[L-R: Stu Matson, Bath Carnival; Ruby Sant, Little Lost Robot CIC; Councillor Tim Ball; Scarlett Mosnier, Little Lost Robot CIC; Councillor Kevin Guy; Vashti Mayne, resident artist, The Headonista.]
[The art featured is by local artist Pedro Ramalho. Visit saatchiart.com/pedroart or @selfabsorbability on Instagram.]
Good to have a story from the other side of town where an artist residency and exhibition space has opened on Twerton High Street. It’s part of a project to support local high streets. The space at 106 High Street offers free residency for local artists who might not otherwise be able to access studio space.
It has been designed with flexibility in mind and will be used as a venue to showcase art as well as host other activities. The facility is currently being used for a range of art including ceramics, hat making and oil painting. Artist residencies are for a set period, with studio space, business development and funding support agreed at the outset.
The opening of the new space comes after the launch in October 2022 of Creative Twerton at 107 High Street which already offers free creative sessions, free lunch and refreshments on a drop-in basis. Both spaces are part of the Bath & North East Somerset Council-led Bath Local Centres High Street Improvement Scheme, with support from the Vacant Unit Action Project.
These projects are funded by the West of England Combined Authority’s ‘Love our High Streets’ and ‘High Street Recovery’ funds. The reanimated units benefit from further funding and support from Little Lost Robot CIC, Bath Spa University and Creativity Works. Little Lost Robot CIC manage the space.
Twerton High Street has also benefitted from a new sensory garden, planters and hanging baskets as part of the high street improvement scheme. Residents have been involved throughout, from the initial idea of a sensory garden, to taking part in the planting itself. The new planters are decorated with local children’s art.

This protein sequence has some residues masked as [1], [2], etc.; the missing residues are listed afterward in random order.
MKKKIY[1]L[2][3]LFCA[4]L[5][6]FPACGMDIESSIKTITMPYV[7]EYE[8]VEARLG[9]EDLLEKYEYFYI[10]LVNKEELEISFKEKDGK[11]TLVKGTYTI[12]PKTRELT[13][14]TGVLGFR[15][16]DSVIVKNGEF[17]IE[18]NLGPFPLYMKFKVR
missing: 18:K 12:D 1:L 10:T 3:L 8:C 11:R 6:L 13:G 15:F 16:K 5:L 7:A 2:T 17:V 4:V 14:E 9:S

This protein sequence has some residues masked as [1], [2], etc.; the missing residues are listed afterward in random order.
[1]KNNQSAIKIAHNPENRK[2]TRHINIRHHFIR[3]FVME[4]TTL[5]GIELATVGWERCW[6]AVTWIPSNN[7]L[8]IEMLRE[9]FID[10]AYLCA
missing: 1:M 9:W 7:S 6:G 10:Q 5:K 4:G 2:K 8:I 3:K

The other streets being improved under the scheme are Mount Road, Moorland Road and Weston High Street.
Councillor Paul Roper, Cabinet Member for Economic and Cultural Sustainable Development, said: “Reanimating vacant units makes our high streets more vibrant and welcoming for everyone. The opening of this second arts space is a welcome boost for Twerton High Street and it’s exciting to see the creative work that is already happening there. I look forward to seeing a broader range of activities on offer for the community as use of the space develops.”
Metro Mayor Dan Norris said: “I’m proud my West of England Mayoral Combined Authority has funded this space for local artists to set up and do what they do best, and which will provide lots of brilliant opportunities for all residents as well.
As Mayor, I’m committed to backing those projects to help get our high streets firing on all cylinders again, that bring pride to our area and that give talented West of England residents the opportunities they need to thrive in our great region.”
Ruby Sant, Director at Little Lost Robot, said: “We are delighted with the progress of our creative Twerton arts spaces. We have had a brilliant year here already offering a comprehensive free to access arts program, alongside creating work for Kew Gardens and Hampton Court Palace. We are looking forward to supporting our resident artists to grow their practice and setting up a textile maker space from September.”
You can find out more about artist residencies here: https://lostrobot.org/. Artist residency enquiries and selection are managed by Little Lost Robot CIC.
A programme of summer events at Creative Twerton can be found here: https://lostrobot.org/creative-twerton/ ENDS